Grotius, Hugo (grōˈshəs) [key], 1583–1645, Dutch jurist and humanist, whose Dutch name appears as Huigh de Groot. He studied at the Univ. of Leiden and became a lawyer when 15 years old. In Dutch political affairs Grotius supported Oldenbarneveldt against Maurice of Nassau. After Maurice gained power he had Grotius condemned (1619) to prison for life, but Grotius made a daring escape in 1621 and fled to Paris. There, expanding certain views he had earlier recorded but had never published, he wrote De jure belli ac pacis [concerning the law of war and peace] (1625, definitive ed. 1631), usually considered the first definitive text on international law. In it Grotius contended that natural law prescribes rules of conduct for nations as well as for private individuals. He derived much of the specific content of international law from the Bible and from classical history. Although he did not condemn war as an instrument of national policy, he maintained that it was criminal to wage war except for certain causes. Much of his book is an attempt to make the conditions of warfare more humane by inducing respect for private persons and their property. Grotius returned briefly to Holland in 1631, but was forced to flee in 1632. From 1635 to 1645 he represented Sweden at the French court. Although generally regarded as the founder of international law, Grotius was indebted for much of his work to earlier scholars, especially Gentili. Grotius was also a leading student of theology and biblical criticism, and he wrote an authoritative account of contemporary Dutch political affairs.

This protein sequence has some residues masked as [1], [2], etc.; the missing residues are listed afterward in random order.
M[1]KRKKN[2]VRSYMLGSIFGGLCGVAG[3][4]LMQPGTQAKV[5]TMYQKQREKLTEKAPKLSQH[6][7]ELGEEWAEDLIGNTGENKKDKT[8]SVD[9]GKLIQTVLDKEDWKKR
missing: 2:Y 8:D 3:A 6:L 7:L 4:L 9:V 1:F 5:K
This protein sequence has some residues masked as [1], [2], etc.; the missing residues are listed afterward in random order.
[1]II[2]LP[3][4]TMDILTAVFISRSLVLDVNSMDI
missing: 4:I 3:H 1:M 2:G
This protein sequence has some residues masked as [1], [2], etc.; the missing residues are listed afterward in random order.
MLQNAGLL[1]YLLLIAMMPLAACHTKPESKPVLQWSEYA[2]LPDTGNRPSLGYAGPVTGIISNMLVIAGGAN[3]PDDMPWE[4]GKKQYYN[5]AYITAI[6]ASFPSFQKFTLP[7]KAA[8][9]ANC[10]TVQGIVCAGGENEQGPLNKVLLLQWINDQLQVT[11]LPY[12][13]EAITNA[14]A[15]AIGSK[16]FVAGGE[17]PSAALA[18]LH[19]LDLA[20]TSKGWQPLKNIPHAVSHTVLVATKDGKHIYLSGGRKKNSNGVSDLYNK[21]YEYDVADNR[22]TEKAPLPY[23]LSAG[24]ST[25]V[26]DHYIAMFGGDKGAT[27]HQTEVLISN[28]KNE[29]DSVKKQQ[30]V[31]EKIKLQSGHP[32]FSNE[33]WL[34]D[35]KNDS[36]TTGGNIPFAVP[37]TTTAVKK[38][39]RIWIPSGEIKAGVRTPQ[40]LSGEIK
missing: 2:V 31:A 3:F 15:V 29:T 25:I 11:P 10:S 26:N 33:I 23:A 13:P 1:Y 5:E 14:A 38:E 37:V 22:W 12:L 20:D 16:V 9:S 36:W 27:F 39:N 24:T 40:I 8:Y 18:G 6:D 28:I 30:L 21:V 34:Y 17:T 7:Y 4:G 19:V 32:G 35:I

See study by E. Durnbauld (1969).
The Columbia Electronic Encyclopedia, 6th ed. Copyright © 2012, Columbia University Press. All rights reserved.